About a mile from the airport he reached his hand to the back seat asking for his money ahead of time. I knew immediately that I was with an illegal driver. Are you Mr. Wang I asked? Nope – and I had gotten in the wrong car with the wrong man. No worries – he got me to the airport in time and before I knew it I had boarded an Air China plane to take me for my first trip to the Middle East.

Nine hours later I arrived in a completely clean and modern city. It was good to see Castro after two months and I was so excited to share stories of my new experiences in China.

As the UAE is a Muslim country their workweek begins on Saturday and ends on Wednesday. So Castro went straight to work the first day I was there. After being in China for a while, Dubai seemed quite easy. Everyone speaks English, the city was clean, there are toilets everywhere, I recognized some of the food, could read the menus, etc. Ahh… back to civilization! Dubai is the second fastest growing city in the world (second to Beijing that is) and they have entire areas of the city already planned to be finished by 2008. Transportation is smooth – and already they are planning to have the tallest building in the world as well as to be called the shopping capital of the world. It’s amazing what a little forethought can do for a city – as opposed to the 24/7 construction happening here to a purpose no one quite knows.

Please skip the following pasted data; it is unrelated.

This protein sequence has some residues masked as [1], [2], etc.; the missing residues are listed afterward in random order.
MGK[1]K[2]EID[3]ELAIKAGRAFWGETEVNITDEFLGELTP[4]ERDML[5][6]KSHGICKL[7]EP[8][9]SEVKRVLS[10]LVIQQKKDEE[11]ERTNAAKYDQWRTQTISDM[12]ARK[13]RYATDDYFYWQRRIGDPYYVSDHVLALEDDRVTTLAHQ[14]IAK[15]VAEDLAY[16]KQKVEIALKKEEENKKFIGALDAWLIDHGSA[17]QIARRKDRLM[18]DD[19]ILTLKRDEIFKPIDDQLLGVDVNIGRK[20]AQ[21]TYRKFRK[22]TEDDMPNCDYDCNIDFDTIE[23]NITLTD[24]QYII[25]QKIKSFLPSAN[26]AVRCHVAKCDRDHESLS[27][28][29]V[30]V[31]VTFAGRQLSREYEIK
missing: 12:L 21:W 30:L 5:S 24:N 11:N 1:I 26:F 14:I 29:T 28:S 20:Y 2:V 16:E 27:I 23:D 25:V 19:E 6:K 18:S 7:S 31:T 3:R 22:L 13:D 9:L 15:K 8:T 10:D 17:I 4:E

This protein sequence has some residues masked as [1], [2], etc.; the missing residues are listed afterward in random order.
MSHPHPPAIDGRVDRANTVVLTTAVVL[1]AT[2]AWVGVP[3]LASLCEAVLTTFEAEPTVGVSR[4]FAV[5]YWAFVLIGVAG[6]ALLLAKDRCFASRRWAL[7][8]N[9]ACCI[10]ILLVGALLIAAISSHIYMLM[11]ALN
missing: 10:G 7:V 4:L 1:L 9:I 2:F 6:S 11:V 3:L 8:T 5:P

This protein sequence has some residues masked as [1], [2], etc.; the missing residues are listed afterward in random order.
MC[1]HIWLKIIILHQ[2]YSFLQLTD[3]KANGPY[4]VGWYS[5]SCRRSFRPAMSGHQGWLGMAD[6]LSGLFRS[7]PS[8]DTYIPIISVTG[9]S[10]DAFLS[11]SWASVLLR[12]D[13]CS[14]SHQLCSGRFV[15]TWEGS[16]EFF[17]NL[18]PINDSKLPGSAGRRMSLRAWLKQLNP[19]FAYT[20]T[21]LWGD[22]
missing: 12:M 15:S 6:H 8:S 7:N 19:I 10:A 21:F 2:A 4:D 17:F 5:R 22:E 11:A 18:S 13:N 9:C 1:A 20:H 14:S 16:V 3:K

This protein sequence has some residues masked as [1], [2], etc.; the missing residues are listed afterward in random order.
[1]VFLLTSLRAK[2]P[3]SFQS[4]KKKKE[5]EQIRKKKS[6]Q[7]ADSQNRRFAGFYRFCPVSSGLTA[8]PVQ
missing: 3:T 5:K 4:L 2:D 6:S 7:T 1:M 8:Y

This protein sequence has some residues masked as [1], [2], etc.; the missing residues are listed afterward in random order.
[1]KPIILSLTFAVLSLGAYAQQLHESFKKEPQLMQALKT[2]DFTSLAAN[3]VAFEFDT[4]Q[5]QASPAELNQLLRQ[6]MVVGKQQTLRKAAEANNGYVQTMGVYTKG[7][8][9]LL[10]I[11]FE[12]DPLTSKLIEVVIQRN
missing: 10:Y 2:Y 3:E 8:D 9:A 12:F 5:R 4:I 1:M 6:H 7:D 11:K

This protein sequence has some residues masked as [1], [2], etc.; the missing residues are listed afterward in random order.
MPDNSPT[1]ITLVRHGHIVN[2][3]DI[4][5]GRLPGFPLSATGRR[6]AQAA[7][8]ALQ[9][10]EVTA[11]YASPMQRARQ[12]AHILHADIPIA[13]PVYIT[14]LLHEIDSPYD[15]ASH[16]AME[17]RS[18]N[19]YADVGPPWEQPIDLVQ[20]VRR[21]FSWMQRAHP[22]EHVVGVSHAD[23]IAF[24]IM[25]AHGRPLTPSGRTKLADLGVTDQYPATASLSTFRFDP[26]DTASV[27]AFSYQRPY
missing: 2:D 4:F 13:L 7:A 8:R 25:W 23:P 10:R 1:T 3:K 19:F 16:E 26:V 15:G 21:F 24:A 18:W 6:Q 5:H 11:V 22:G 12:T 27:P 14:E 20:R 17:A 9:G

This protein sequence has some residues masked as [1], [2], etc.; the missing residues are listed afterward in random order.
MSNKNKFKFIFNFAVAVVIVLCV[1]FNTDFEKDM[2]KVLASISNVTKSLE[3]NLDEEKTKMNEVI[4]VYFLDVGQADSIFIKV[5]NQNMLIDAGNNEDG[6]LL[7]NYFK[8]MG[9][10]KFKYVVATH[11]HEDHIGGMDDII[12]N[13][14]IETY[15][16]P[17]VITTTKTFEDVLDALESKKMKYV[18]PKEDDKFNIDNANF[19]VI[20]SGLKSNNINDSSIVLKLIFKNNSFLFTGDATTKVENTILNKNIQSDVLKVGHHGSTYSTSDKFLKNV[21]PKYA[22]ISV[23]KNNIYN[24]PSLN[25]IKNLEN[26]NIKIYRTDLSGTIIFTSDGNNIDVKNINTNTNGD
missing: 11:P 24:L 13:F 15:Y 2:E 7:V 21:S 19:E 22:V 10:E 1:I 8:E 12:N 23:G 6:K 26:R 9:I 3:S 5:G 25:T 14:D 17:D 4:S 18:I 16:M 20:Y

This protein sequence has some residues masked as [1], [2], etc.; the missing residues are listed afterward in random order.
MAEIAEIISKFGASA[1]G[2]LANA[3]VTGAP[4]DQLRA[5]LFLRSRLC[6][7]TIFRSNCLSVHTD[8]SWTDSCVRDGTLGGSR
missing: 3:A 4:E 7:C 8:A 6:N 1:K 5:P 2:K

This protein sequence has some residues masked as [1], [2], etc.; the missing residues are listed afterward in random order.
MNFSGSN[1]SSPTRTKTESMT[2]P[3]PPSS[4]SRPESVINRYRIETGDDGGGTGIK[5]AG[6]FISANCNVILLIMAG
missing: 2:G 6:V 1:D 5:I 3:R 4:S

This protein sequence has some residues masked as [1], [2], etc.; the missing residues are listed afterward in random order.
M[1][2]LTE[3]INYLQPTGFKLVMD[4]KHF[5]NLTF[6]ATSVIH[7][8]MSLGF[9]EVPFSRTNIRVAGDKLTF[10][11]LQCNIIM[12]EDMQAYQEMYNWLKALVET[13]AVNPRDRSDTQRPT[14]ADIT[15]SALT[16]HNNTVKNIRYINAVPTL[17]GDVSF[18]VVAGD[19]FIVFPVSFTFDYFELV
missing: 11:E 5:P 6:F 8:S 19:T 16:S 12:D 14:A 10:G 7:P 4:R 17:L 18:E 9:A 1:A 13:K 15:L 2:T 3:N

Wasting no time I immediately left in search for the nearest Starbucks. After a cappuccino and some time at an Internet café I ventured on a walk to the creek. This seems to be where everything’s happenin – plenty of people and things to see. This is in the older part of the city – Burg Dubai – lots of character compared to the newer parts.

Once at the creek a man called me over to his water taxi so I took a 30-minute tour. Being from the coast, to be back on the water was perfect and exactly what I had been needing – even halfway around the world, the water still feels like home. After the tour I went to a Thai restaurant for lunch and then to a cloth souk. Afterwards I went to the Dubai Museum for a history of the famous trading city. A quick swim in the pool and Castro was home but not for long as he runs in the park on Saturdays. Later that night I met Castro’s good friends Ellen and Brad – new teachers and neighbors in his apartment building. They are both American and Ellen is from Virginia – so at least with a southern girl around I know Castro is in good hands!